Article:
A larger India role is partly aimed at bringing China into a more rules-based trade and security framework
President Barack Obama’s second term is likely to put the US on a somewhat different ideological path, relative to the 20th century American capitalism one is so familiar with. If Obama’s mandate is any guide, America is about to move to a softer, more socialised capitalist framework in which the people’s welfare will be at the centre of policymaking. In a sense, America may be heading the European way in terms of pursuing social market policy, like Germany has done over the past many decades.
One could intuitively sense this new element in Obama’s vision from the nature of the political debate, which was highly polarised this time round. Mitt Romney had asserted he would roll back Obamacare if he came to power. And this mandatory universal healthcare programme was at the very centre of the new social market policy promised by Obama.
Obama’s victory, which turned out to be bigger than most people had anticipated, will further encourage Obama to reorient American capitalism and make it more socially oriented.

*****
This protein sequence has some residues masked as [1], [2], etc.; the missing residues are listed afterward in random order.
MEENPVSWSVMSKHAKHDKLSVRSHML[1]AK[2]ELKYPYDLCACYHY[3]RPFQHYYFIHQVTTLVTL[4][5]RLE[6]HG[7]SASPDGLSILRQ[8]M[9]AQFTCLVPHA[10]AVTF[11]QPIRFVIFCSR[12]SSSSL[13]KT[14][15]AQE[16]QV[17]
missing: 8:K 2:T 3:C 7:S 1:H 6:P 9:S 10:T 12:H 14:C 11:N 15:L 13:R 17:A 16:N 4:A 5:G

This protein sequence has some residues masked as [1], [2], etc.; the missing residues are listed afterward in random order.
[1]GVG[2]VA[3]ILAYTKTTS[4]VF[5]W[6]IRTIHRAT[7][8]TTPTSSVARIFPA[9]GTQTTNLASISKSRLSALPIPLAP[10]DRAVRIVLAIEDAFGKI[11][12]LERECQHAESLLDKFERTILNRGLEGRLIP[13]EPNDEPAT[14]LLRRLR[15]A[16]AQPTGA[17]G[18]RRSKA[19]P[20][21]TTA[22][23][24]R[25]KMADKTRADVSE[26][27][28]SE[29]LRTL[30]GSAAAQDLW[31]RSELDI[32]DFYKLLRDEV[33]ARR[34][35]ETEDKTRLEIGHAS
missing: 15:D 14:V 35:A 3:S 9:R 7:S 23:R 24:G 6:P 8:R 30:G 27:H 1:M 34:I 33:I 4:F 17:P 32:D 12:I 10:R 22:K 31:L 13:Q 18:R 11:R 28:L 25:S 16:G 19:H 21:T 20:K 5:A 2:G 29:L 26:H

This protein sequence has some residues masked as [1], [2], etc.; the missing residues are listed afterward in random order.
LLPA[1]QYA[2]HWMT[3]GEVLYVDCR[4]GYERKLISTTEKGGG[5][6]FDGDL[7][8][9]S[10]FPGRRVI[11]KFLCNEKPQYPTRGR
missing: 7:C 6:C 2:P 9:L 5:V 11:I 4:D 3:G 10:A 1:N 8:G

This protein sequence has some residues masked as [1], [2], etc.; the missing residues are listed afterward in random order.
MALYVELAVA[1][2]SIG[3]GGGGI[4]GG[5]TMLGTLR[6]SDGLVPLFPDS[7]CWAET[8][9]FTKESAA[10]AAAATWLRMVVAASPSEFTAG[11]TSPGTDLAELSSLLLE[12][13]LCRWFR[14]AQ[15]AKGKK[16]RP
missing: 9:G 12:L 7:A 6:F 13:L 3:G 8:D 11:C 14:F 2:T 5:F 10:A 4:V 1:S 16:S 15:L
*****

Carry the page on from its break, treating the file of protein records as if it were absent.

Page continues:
The first test for this subtle policy shift will be how Obama manages the looming fiscal cliff, which would require great political acumen. Some of the tax cuts carried forward from the Bush era and higher social sector expenditure will, by law, have to end in a couple of months from now. Analysts say this will, at once, result in a withdrawal of fiscal stimulus of about $570 billion, which is roughly 4% of US GDP. Theoretically, a fiscal contraction of this magnitude could send the US and global economy into a tailspin. The US GDP could shrink by over 3%, ushering in a full blown recession.
Obama will of course not let this happen. He would negotiate with the Republicans who control the US House of Representatives to softland the withdrawal of the fiscal stimulus. The Republicans will again insist that Obama must focus more on expenditure reductions rather than withdraw tax cuts. Obama would prefer to do away with some part of the ongoing $570 billion stimulus by taxing the relatively rich as he has promised in his election manifesto. Obama’s preference will be to increase taxes on the rich rather than reduce ongoing social security programmes for the poor.
It will be interesting to see how he deals with the hardcore elements